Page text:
This was officially the start of Derry's "Troubles" and around this time the internationally renowned image "You Are Now Entering Free Derry" mural was established.
Dublin '68 : the gentle revolution
You can listen to excellent half hour radio show: What if Irish Students in the 1960's had been more radical. with Guests: Margaret McCurtain and Jim Lockhart
Architect students played a main part in this call for change, primarly out of working for better housing conditions.
KRAX investigates, connects and empowers urban creativity that responds to "cracks" in the city.
KRAX 4 day conference @ BCN : Autonomous cultural spaces. WALKS, TALKS, WORKSHOPS, PRESENTATIONS, CONNECTIONS... collectives from many countries participating... will be streamed also, should you wish to tune in krax-jornadas.citymined.org
KRAX comes from the idea of cracks in the city, places that generate tensions arising from urban transformation in relation to social and cultural needs. These cracks are a point of attraction for new interests and creations. Krax is an initiative of City Mine(d), centre of production for urban interventions in Brussels, London and Barcelona.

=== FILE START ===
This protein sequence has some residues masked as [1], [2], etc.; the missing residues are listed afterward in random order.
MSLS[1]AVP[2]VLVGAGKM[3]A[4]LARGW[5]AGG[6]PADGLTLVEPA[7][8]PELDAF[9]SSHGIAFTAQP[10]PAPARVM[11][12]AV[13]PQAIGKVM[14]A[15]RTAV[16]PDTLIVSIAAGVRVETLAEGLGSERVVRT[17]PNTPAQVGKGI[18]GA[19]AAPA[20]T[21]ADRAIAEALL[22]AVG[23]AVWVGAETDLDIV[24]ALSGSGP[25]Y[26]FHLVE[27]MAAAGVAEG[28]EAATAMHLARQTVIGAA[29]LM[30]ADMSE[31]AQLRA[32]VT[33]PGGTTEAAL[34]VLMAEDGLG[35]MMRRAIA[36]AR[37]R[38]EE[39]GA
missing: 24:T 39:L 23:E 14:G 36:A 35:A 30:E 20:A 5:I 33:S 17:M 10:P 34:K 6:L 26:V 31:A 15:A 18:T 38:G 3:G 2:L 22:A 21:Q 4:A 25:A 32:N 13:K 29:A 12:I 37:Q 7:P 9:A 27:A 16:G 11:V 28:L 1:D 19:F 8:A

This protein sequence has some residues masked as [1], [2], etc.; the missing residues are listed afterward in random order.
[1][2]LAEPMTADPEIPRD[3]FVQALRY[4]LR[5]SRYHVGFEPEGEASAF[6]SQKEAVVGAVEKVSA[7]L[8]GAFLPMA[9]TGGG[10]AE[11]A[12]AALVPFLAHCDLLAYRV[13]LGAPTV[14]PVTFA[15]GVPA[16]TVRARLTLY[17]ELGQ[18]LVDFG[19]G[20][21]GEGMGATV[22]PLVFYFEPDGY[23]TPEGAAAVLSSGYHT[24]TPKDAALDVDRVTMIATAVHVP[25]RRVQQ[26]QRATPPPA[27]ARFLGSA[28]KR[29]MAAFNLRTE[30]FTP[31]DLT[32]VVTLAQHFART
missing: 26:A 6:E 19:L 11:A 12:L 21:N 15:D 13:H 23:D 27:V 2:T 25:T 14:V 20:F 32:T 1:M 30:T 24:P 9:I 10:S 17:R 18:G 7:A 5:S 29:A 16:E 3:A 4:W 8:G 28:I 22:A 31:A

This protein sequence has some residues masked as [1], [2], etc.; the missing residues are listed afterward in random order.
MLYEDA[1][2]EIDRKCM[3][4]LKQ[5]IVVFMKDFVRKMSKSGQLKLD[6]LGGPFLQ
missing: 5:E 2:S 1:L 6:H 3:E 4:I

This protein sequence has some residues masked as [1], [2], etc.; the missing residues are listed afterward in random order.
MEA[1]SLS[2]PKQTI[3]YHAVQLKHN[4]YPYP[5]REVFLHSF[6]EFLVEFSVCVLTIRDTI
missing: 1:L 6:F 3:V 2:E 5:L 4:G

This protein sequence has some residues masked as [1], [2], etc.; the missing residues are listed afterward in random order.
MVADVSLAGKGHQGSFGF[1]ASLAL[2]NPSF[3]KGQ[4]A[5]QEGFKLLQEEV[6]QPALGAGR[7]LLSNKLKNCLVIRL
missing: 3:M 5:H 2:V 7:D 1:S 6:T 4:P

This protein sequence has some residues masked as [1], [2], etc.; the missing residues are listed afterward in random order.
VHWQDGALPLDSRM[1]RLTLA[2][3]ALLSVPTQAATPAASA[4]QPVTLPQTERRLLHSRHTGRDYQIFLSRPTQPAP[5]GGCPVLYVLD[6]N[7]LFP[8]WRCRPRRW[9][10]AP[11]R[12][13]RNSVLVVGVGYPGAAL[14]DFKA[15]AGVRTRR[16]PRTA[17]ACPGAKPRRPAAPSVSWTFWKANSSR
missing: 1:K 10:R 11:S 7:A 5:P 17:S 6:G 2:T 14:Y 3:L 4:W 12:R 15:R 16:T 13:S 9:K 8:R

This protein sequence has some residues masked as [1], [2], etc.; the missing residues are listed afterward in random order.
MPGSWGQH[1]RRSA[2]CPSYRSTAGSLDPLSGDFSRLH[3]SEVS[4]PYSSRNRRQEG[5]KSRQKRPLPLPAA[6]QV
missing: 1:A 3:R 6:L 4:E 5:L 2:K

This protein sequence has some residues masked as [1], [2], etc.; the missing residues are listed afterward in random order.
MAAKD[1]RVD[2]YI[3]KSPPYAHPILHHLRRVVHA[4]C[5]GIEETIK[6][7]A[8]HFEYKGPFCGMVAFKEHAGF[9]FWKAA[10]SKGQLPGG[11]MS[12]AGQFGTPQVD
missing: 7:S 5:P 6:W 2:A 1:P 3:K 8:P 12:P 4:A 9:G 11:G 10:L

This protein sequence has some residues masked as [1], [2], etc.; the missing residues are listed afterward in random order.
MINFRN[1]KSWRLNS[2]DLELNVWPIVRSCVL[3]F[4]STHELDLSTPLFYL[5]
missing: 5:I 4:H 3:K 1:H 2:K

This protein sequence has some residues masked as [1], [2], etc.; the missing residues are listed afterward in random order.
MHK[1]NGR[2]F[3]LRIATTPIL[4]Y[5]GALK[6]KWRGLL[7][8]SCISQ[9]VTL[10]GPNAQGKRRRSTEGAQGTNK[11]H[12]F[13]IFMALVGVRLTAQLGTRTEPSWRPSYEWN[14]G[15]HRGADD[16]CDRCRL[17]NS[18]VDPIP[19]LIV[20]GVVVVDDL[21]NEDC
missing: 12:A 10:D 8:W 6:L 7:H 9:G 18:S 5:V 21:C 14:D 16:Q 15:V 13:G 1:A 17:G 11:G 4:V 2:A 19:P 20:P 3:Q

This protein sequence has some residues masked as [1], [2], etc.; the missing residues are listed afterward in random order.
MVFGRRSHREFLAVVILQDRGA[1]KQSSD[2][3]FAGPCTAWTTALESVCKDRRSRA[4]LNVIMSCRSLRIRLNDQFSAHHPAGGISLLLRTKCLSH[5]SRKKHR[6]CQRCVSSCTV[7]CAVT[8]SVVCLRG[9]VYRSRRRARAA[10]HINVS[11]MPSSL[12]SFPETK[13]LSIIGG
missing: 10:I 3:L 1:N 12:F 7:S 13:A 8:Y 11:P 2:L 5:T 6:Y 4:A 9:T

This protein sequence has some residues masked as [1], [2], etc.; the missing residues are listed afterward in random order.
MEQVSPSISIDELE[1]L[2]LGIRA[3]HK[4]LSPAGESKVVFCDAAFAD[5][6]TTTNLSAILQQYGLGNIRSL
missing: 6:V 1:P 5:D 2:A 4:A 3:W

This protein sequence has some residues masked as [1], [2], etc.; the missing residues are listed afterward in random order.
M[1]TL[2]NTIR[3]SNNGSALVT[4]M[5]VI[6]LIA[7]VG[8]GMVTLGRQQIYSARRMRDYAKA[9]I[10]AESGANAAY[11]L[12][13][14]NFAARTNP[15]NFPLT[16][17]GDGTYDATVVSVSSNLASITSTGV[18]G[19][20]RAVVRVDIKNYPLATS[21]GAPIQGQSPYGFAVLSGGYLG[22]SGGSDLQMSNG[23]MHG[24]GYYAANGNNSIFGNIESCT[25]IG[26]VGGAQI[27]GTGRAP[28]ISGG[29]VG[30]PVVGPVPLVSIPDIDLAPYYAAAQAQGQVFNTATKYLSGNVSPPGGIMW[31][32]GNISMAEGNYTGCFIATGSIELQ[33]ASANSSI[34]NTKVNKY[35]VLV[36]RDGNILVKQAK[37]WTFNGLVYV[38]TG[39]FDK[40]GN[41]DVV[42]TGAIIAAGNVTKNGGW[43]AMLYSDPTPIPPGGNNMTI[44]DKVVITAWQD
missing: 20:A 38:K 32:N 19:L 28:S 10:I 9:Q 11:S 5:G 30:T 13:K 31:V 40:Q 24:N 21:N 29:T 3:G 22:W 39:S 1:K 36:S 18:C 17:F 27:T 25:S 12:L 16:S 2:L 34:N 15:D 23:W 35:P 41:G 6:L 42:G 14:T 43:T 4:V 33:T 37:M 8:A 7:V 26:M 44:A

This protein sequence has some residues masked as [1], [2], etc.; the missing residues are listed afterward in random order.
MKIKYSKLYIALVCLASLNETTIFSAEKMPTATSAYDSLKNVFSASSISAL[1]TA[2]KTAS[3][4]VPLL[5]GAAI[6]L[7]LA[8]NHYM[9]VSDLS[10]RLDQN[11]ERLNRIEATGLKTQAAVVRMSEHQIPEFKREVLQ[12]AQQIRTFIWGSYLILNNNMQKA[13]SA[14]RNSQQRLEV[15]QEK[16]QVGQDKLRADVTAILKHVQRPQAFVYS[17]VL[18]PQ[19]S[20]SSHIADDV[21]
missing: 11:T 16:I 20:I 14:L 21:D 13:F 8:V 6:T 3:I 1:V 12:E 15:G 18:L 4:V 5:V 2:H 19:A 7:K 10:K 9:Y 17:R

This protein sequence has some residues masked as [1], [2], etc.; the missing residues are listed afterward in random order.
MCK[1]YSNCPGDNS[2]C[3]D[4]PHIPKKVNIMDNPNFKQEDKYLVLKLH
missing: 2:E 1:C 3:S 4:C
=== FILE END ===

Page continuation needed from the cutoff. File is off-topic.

KRAX* s a project that investigates, promotes and connects urban creativity in Barcelona with that of other cities. KRAX believes that Urban Creativity generates alternative proposals and reactions that are necessary to the city's transformation. Autonomous initiatives emerge in response to the lack of value that public institutions place on the need for collectivism, participation and self-management in the process of building the city’s future. These initiatives exist at the cultural, social and economic levels, and we recognise the need to acknowledge and involve them.
SHEDULES: 16.30-18h y 21-23h (GMT+1) Stream powered by GISS, Streamer Valentina Messeri (riereta.net) encosianima.net